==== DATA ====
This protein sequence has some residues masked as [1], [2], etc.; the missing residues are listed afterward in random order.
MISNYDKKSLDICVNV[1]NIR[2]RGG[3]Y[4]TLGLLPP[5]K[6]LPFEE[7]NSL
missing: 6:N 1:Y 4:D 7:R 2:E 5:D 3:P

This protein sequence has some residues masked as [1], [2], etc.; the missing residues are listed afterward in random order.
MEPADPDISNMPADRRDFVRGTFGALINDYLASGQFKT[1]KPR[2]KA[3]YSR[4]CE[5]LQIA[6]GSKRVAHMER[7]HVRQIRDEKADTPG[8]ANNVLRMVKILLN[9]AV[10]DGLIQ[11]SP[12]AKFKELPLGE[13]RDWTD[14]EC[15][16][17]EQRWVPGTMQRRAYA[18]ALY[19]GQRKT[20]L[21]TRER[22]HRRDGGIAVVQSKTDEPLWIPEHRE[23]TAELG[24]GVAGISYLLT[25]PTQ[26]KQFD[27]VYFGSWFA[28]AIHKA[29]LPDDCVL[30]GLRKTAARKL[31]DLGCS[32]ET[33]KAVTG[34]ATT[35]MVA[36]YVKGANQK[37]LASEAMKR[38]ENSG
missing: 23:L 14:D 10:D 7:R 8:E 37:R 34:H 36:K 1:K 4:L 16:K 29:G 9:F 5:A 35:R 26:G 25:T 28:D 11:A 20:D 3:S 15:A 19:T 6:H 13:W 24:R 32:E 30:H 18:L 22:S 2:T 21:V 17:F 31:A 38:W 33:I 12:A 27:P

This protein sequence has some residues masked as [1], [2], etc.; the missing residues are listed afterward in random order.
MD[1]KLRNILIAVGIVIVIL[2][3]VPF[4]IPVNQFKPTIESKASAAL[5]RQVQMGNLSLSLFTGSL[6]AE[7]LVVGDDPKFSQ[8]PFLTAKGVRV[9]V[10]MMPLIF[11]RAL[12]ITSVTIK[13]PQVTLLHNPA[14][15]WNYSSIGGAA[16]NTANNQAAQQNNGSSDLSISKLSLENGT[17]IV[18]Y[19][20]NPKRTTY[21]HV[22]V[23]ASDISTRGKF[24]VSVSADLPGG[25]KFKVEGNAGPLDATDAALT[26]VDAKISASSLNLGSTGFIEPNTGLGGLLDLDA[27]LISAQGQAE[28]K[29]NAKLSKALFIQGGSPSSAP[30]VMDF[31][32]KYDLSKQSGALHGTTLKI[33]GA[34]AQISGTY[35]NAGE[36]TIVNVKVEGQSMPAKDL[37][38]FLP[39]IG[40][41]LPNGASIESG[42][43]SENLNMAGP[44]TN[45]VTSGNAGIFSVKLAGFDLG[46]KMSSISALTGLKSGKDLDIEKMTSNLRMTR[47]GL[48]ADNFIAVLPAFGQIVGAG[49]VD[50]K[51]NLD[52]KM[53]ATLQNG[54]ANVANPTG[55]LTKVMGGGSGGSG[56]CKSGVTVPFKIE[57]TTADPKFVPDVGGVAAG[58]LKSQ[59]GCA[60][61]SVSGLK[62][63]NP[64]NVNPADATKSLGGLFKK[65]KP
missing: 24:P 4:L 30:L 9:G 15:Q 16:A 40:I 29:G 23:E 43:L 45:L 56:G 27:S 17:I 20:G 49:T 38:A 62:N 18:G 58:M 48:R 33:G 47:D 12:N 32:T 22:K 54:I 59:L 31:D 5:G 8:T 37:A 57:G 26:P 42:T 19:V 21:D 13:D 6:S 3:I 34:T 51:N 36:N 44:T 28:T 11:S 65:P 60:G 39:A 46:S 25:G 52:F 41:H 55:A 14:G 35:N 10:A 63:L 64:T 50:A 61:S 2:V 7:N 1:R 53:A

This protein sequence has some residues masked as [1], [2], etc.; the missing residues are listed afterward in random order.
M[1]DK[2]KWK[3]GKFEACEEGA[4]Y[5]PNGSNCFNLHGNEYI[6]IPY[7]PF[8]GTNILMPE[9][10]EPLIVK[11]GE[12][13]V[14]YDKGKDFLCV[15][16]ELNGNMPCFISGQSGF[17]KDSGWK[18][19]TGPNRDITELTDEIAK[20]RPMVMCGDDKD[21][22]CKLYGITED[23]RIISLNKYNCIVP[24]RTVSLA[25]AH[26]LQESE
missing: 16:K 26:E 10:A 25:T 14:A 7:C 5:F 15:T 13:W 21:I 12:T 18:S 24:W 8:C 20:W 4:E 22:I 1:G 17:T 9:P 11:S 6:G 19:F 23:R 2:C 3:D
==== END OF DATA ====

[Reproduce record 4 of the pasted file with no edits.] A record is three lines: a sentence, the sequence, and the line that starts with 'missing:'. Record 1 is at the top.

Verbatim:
This protein sequence has some residues masked as [1], [2], etc.; the missing residues are listed afterward in random order.
M[1]DK[2]KWK[3]GKFEACEEGA[4]Y[5]PNGSNCFNLHGNEYI[6]IPY[7]PF[8]GTNILMPE[9][10]EPLIVK[11]GE[12][13]V[14]YDKGKDFLCV[15][16]ELNGNMPCFISGQSGF[17]KDSGWK[18][19]TGPNRDITELTDEIAK[20]RPMVMCGDDKD[21][22]CKLYGITED[23]RIISLNKYNCIVP[24]RTVSLA[25]AH[26]LQESE
missing: 16:K 26:E 10:A 25:T 14:A 7:C 5:F 15:T 13:W 21:I 12:T 18:S 24:W 8:C 20:W 4:E 22:I 1:G 17:T 9:P 11:S 6:G 19:F 23:R 2:C 3:D